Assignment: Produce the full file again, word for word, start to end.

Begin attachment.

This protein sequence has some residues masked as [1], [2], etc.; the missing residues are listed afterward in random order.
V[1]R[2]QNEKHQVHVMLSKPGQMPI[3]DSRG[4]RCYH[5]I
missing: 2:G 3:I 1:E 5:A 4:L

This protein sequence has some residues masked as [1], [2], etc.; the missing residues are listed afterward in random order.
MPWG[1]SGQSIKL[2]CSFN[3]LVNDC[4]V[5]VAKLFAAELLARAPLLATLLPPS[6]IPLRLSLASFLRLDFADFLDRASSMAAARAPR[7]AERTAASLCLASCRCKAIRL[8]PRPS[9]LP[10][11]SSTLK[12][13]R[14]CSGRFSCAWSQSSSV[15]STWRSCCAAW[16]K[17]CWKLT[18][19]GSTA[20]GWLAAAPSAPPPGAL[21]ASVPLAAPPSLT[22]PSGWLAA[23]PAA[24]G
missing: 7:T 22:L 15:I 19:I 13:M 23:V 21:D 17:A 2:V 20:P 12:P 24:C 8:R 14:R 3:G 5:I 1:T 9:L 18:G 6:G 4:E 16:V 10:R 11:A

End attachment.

This protein sequence has some residues masked as [1], [2], etc.; the missing residues are listed afterward in random order.
V[1]R[2]QNEKHQVHVMLSKPGQMPI[3]DSRG[4]RCYH[5]I
missing: 2:G 3:I 1:E 5:A 4:L

This protein sequence has some residues masked as [1], [2], etc.; the missing residues are listed afterward in random order.
MPWG[1]SGQSIKL[2]CSFN[3]LVNDC[4]V[5]VAKLFAAELLARAPLLATLLPPS[6]IPLRLSLASFLRLDFADFLDRASSMAAARAPR[7]AERTAASLCLASCRCKAIRL[8]PRPS[9]LP[10][11]SSTLK[12][13]R[14]CSGRFSCAWSQSSSV[15]STWRSCCAAW[16]K[17]CWKLT[18][19]GSTA[20]GWLAAAPSAPPPGAL[21]ASVPLAAPPSLT[22]PSGWLAA[23]PAA[24]G
missing: 7:T 22:L 15:I 19:I 13:M 23:V 21:D 17:A 2:V 20:P 12:P 24:C 8:R 14:R 3:G 5:I 1:T 9:L 18:G 6:G 4:E 16:V 10:R 11:A